Maxed Out 

The return of the bargain hunter

By G.D. Maxwell

One of the interesting things about living in a resort populated largely by refugees from the real world is hearing from people you used to know who still live in places you’d just as soon forget. One of the least interesting things is having those people ask to come visit. They don’t really want to see you. But they really don’t want to see the inside of a $300 per night condo.

Of course, it’s inevitable that friends of varying – lesser – degrees will eventually contact you just to "stay in touch." Funny how they think to call around the time they’re planning a trip. The conversation will graze around the subject of their upcoming vacation, taking tangents to update you on the status of people you’ve forgotten in the intervening years, until an opening occurs, a weakness is perceived.

If you’re anything like me – and for both of our sakes let’s hope you’re not – you’ve gotten pretty good at avoiding these openings by now. You can sense them coming. There’s a tentative but distinctly manipulative quality to the choice of words, the phrasing of sentences, the references to the grand times you shared in the past. It always makes me feel like a sheep being nudged inexorably toward the abattoir truck by a tenacious border collie.

It’s good practice to abruptly steer the conversation onto a new course at these critical junctures. If nothing comes immediately to mind, press the hangup button quickly and feign call waiting. "Hold on, I may be a winner."

One friend surprised me completely a couple of years ago. He called and the first thing he said was, "I’m coming to Whistler to ski and I already have a place to stay." I couldn’t believe what I was hearing. Mike – I’ll call him that – was coming to Whistler and had arranged his own lodging. This was all the more amazing when you consider Mike may be the cheapest man in the world.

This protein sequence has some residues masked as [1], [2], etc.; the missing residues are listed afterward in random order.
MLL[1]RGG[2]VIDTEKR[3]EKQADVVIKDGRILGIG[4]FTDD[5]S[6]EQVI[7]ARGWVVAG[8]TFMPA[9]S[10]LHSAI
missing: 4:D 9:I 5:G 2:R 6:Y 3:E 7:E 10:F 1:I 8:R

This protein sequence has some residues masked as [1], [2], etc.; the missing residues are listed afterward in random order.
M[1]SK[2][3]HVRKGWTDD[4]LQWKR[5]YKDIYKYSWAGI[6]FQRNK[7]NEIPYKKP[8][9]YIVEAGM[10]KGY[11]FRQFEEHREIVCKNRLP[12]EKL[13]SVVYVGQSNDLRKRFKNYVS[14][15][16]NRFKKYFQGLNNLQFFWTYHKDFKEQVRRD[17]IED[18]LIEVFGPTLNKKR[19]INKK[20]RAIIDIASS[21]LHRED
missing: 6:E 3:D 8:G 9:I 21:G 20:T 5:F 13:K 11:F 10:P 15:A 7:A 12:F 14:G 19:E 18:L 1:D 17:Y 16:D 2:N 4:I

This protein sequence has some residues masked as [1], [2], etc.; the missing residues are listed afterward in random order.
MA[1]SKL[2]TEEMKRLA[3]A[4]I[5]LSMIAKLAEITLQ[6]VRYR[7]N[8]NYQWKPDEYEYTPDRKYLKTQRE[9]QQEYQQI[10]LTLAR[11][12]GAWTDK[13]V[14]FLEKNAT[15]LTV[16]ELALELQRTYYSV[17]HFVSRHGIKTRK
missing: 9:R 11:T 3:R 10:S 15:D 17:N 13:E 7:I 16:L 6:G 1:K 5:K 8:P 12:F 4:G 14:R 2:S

I worked with Mike in the old country... Toronto. Mike and I worked at a large financial institution I will not name because it’s part of my personal therapy to forget I ever worked there. I considered him a friend despite – or possibly because of – the fact he was the most parsimonious man I’ve ever met. Mike’s suits did not merely shine, they glowed. The glare from his suits far surpassed the shine on his shoes. I think that may have been intentional. I could swear there were days his two shoes didn’t exactly match.

Some people who are cheap come to their thrift by a penurious youth. Others simply reproduce beyond their means to support their eventual family. Mike, I believe, was cheap because it was the least expensive hobby he could find.


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